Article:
What book have you owned the longest?

Play the Game: the Book of Sport, edited by Mitchell V. Charnley (1931). This was an anthology of sports stories from American Boy magazine from 1923 to 1931, stories which I read over and over. I have no idea how I got it, but I feel like I’ve always had it. The cover, BTW, is green.

This isn’t the oldest book I own though. That honor probably goes to a Methodist hymnal with an 1849 copyright date. In the mid-1980s, my girlfriend at the time bought it for me for the handsome sum of $2.50. It has a LOT of hymns by Charles Wesley, many more than in subsequent iterations, starting with O, For a Thousand Tongues to Sing on the first page, and including Hark! the Herald Angels Sing and Christ, the Lord, is Risen Today, plus a whole bunch with which I am not familiar.

Do you re-read books? Which ones?

Not so much this century. I’ve read the Bible all the way through, different iterations, in 1977-78, sometime in the 1980s, and 1996-97, but not since. I used to reread Matt Groening’s Life in Hell books, certain books about the Beatles. Now, I feel there are SO many books that I OWN that I haven’t read the FIRST time that rereading seems like a luxury.

This may be true: the only books I’ve reread that I wasn’t going to review are children’s books: Dr. Seuss, Sue Boynton. And not necessarily for the Daughter’s consumption, but for my own.
New York Erratic muses:

Do you find different communication platforms cause you to think differently? For example, reading Facebook vs. talking a lot on the phone.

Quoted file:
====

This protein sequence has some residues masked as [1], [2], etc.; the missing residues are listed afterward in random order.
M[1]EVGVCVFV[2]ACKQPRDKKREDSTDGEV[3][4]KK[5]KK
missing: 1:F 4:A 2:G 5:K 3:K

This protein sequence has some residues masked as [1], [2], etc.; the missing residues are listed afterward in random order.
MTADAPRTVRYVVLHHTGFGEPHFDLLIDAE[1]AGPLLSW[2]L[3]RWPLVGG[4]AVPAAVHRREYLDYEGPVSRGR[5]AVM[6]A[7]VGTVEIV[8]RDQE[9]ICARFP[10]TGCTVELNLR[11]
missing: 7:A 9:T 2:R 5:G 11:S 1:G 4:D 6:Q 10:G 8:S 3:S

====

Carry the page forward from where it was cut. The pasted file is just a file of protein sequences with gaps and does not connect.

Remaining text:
Here’s the difference between someone’s Facebook and someone’s blog: I’m more likely to read the latter. Of the 710 friends I have on Facebook, last I checked, there are fewer than ten for which I get notifications every time they post, and I’m related to most of them. So when they later say, “I wrote about that already on Facebook,” I shrug, because I didn’t probably see it. If I DID follow everyone closely, I’d have no life.

I HATE reading lengthy pieces on FB. This is probably a function of the font, which I’m told I can alter but haven’t had the inclination to figure it out. But it’s also true that I associate FB with short comments or links to other items. I tend not to link satire (except The Onion) on FB, because too many people think it’s true.

I much prefer email to texting because there’s less an expectation that I’ll reply instantly.

Here’s a bit of my library process: I’ve mentioned that I’m more likely than my fellow librarians, all of whom are at least a decade younger, to pick up the phone and call an agency, an association, etc. What I believe is that they all put up websites and seem to think that all the information that users will need is there. This is incorrect, as I’ve gotten plenty of useful info by actually finding, and speaking to, the right person. Sometimes, it’s just connecting our client with that appropriate contact that solves the issue.

Author: Roger

I'm a librarian. I hear music, even when it's not being played. I used to work at a comic book store, and it still informs my life. I won once on JEOPARDY! - ditto.

4 thoughts on “The religion of literate librarians”

  1. Where to start, where to start… Well, I completely agree that religion per se is not an enemy of, well, anyone, really. I may have done a blog post about that very topic. However, you said, “It’s just as certain that awful things happened in no deity’s name”, and if you mean private actions, that’s probably true, but government-sponsored actions have not been done, as near as I can tell, without some sort of religious imprimatur (the officially atheist Soviet Union did awful things, but not AS an atheist government; religious-based governments have done far more icky things).